It's so funny how casual the telling of the afterlife is. I love it. Like, "we're going to see several destinations on our tour, and whichever you like you'll spend *eternity* there. how cool!" Really good work. I can't wait for more.

  7. Howdy Reid!
    I also thoroughly enjoyed this introduction to your storybook project, and cannot wait to read more of it. Lewis' comment about it being DMV-esque reminded me of the writing of Kafka - where there's an ever-present and surreal bureaucracy that governs both the mundane and the momentous. This is exactly what your story reminded me of. Really well done!
    I can already foresee the challenge Atticus will be faced with, but I can't wait to see how you lay out this conflict for him.
    Additionally, the bit about how the spirits have come up with the moniker 'culling deities' was such a marvelous detail - it makes it seem as though this world you built has it's own internal folklore. That kind of attention to detail makes it even more compelling. Thanks for this!

  8. Hello, Reid. I liked your story. You clearly possess an understanding on how to write. All your details paint a picture in my mind. This is helpful for me because I tend not to focus on description. Seeing someone do it well shows me it's not so difficult and can go a long way. I have a question. In the sentence that ends with "...occasional spirit running past in an attempt to escape for amusement," who is getting amusement out of this? Perhaps the other spirits in the waiting room are getting amusement out of watching someone run up and down the halls, but I wouldn't think the spirit doing the running is getting any amusement out of the situation. I could be reading it wrong, however. Good job, Reid. I wonder where Atticus will go next. By the way, the picture on your comment wall is really scary. It fits the tone of the underworld well.

    1. Hey Drew,
      Thank you for your feedback on the confusion in that particular sentence! I reworded that sentence to make my intent more clear, thanks!

  9. Hello Reid
    I enjoyed your introduction. Many people have ideas of what purgatory is like. I like how you described it as a waiting room full of people. It reminds me of the Netherworld from the movie, Beetlejuice. It has that kind of 'pick a number and wait' vibe.

    The way you described him running down the hallway to no end has always been something that's bothered me in horror movies. It has such a creepy feel to it. I can picture Thanatos with his raven wings and clipboard but also looking like a bored businessman.

    I am excited to see what kind of door Atticus will be going through. Will he be going to the good or the bad place? I am looking forward to your stories. Your writing style flows wonderfully. It feels like I am reading a novel.

  10. Hi Reid!
    I really enjoyed reading your introduction - I think the concept of an underworld is interesting, and reading other peoples takes on it always fascinates me! I'm excited to see all of the underworlds Atticus will be taken through, and to read the rest of his story. You're also a great writer, so i feel that added to the story. Good job!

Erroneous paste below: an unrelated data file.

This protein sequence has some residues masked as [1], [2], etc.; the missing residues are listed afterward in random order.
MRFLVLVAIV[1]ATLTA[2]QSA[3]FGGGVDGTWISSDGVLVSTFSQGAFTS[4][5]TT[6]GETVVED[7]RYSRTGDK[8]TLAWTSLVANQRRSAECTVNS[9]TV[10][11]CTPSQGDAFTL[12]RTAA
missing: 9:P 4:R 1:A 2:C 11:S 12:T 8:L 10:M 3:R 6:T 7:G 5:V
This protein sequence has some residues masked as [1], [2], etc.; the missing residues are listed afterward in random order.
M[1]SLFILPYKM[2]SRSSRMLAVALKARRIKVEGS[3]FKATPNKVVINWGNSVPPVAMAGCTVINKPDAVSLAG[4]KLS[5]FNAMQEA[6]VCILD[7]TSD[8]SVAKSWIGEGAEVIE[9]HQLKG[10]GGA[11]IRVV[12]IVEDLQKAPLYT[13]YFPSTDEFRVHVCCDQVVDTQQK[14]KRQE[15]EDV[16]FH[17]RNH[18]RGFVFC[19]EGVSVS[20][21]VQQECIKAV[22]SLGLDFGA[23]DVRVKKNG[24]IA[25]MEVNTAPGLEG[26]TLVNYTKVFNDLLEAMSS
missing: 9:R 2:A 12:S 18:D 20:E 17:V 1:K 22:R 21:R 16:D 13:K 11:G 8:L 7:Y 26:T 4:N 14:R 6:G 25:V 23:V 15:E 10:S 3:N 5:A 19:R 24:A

11. Hi Reid!
    I love the introduction to your storytelling. I think this concept is interesting and I love that it is based on Greek mythology, which is my favorite. The way you tell the story makes me feel like I am reading a novel. It is like I am reading a Rick Riordan's Percy Jackson story but this time it is based on the side character who died called Atticus. Was Atticus a hero who retired from war or fighting and live the rest of his life with his family? Was he just a simple man who's going through death like the rest of the souls down in the Underworld? I wonder if this is going to a mystery genre where he's trying to figure out with Thanatos the cause of his death. I love the descriptive writing and it helped me visualize on the settings of the story. Just a quick note on the third paragraph, I didn't understand the part "running past in an attempt to escape for the others' amusement amusement." Also, the good place and the bad place reminds me of the show "The Good Place" which is one of my all time favorite show. Overall, I can't wait to read what you came up with on your storytelling.

  12. Hi Reid!
    I love the background of your website! The colors are really cool and it makes it nice to look at. After reading your introduction, I am very intrigued by your project. The unknown is so scary and it is always interesting to learn what someone else thinks. I would suggest adding an author's note to the end of the introduction since it reads like a story so that the reader can automatically understand how your project will be structured. I like that your stories go in order of events and carry through from one story to the next. It is fun that as a reader you get to navigate the underworld with Atticus!Possibly consider adding an Author's note to the end of the second story as well so the reader has some insight to what your inspiration is from. Overall, I can't wait to see where your project will take us next! Are you getting all of the inspiration directly from Greek mythology?